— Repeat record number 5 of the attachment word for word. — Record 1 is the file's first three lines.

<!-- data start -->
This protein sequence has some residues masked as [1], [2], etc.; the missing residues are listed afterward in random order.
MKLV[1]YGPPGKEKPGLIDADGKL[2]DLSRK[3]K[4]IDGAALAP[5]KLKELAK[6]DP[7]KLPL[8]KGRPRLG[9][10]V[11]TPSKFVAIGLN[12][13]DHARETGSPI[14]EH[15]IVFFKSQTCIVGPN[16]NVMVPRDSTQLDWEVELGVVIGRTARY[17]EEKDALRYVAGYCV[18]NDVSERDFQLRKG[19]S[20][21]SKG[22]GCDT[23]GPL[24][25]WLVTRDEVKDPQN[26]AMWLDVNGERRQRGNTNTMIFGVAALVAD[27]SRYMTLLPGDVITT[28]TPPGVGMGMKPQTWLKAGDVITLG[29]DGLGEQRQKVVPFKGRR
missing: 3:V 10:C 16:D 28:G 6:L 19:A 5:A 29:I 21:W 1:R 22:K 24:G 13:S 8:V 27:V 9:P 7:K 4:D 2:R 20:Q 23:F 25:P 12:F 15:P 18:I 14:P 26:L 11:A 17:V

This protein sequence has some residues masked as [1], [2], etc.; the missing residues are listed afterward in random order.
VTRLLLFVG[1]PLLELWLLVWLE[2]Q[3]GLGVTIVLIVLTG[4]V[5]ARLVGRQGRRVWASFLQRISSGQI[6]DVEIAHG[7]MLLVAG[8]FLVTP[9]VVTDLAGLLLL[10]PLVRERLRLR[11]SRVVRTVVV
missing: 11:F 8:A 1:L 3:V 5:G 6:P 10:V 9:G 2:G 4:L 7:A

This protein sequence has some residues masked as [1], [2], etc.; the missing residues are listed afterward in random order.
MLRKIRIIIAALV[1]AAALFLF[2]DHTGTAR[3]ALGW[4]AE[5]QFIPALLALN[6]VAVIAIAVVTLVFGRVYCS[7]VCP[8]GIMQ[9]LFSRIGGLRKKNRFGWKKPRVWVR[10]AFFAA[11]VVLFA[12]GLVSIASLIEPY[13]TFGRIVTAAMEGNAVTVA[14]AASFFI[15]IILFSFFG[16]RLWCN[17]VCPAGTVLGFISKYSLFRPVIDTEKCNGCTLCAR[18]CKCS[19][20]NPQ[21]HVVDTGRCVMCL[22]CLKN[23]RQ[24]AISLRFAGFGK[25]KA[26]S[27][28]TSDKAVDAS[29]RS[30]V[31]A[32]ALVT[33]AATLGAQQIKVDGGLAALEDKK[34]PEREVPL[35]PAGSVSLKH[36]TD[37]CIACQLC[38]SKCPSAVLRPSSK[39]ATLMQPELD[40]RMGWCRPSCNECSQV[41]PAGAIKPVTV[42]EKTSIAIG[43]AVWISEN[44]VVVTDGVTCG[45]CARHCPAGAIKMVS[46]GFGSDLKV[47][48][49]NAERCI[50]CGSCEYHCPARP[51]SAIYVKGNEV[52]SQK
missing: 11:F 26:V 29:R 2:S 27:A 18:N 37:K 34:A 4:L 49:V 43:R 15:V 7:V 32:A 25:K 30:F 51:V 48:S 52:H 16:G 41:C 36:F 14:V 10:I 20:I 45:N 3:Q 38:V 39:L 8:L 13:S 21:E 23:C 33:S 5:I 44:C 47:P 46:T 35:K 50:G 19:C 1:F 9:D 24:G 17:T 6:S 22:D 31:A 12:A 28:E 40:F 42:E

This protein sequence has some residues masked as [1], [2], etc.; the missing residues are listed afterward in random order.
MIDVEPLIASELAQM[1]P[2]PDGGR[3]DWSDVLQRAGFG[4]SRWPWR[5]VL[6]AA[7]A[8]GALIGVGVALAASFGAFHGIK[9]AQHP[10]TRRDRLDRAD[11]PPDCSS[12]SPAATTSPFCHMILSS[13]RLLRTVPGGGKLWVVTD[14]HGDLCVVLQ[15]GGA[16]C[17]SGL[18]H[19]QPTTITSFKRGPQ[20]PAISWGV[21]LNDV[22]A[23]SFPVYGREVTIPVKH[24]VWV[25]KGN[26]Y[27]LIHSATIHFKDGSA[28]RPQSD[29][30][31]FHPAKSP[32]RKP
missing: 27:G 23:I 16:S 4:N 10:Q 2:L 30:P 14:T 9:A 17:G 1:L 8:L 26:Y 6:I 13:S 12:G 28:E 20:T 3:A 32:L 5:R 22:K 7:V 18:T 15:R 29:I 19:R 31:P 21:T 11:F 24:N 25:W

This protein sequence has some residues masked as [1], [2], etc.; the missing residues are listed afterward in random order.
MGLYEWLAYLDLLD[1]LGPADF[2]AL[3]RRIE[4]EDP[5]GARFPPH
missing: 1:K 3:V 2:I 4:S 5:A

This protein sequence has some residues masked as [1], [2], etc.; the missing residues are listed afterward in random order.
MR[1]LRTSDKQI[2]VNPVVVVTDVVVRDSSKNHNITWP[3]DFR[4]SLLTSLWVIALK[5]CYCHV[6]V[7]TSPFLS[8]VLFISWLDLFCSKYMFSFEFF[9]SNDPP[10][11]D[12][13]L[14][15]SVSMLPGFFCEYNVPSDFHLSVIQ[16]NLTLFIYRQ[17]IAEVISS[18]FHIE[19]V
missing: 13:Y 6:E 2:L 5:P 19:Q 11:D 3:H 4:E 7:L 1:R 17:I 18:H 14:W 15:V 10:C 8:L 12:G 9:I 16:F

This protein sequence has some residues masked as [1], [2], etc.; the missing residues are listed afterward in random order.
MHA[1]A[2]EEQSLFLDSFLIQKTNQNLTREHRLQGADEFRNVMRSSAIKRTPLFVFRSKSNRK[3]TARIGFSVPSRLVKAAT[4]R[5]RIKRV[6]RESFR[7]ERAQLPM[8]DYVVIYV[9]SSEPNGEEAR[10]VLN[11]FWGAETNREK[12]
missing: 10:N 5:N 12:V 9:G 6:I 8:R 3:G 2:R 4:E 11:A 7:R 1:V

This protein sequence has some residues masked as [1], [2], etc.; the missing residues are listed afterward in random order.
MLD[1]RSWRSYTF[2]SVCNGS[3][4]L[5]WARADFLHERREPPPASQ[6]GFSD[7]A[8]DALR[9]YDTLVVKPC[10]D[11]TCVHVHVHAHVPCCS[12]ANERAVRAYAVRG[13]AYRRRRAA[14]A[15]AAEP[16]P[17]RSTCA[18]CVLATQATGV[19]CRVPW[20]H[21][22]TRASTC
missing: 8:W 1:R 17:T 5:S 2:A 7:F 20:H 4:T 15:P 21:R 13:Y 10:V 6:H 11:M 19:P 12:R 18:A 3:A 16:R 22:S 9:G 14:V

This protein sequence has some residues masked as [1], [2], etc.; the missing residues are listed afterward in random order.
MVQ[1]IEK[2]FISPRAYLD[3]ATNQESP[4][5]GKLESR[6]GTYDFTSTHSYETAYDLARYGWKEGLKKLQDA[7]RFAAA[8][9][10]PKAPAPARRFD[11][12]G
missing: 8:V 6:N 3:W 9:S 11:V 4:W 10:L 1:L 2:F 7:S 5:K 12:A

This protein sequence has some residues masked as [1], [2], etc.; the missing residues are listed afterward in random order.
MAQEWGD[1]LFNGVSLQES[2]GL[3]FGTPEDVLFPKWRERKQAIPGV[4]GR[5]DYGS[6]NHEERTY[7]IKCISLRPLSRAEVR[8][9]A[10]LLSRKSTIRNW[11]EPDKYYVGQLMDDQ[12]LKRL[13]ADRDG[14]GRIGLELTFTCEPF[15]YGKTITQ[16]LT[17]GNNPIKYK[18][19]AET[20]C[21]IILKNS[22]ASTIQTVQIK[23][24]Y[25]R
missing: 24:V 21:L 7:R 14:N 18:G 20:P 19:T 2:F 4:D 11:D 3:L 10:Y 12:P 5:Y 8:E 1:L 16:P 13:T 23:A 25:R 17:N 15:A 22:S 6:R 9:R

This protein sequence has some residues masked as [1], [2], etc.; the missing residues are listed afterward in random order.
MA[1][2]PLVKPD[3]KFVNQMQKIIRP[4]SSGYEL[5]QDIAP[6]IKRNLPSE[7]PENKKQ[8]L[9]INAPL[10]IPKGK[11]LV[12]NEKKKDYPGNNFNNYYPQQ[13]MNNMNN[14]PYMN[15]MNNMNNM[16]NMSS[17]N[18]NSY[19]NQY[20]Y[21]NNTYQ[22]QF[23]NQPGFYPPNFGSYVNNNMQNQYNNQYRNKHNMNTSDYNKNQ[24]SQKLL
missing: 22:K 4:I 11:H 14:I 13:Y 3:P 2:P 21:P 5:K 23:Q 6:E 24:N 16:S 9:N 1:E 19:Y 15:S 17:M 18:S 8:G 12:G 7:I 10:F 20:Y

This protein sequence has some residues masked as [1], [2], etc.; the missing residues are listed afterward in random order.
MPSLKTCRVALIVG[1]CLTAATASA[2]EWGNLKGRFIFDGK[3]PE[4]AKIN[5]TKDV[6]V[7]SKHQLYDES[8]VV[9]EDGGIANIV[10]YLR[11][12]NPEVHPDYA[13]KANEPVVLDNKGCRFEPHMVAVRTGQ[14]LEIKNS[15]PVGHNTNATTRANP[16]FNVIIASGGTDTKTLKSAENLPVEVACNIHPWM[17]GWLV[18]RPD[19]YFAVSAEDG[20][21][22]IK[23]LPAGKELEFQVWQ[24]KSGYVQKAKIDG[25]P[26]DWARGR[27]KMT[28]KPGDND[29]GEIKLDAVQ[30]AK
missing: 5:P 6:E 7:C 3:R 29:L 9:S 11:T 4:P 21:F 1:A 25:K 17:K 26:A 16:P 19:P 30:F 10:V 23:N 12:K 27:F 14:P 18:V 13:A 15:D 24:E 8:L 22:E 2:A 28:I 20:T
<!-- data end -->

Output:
This protein sequence has some residues masked as [1], [2], etc.; the missing residues are listed afterward in random order.
MGLYEWLAYLDLLD[1]LGPADF[2]AL[3]RRIE[4]EDP[5]GARFPPH
missing: 1:K 3:V 2:I 4:S 5:A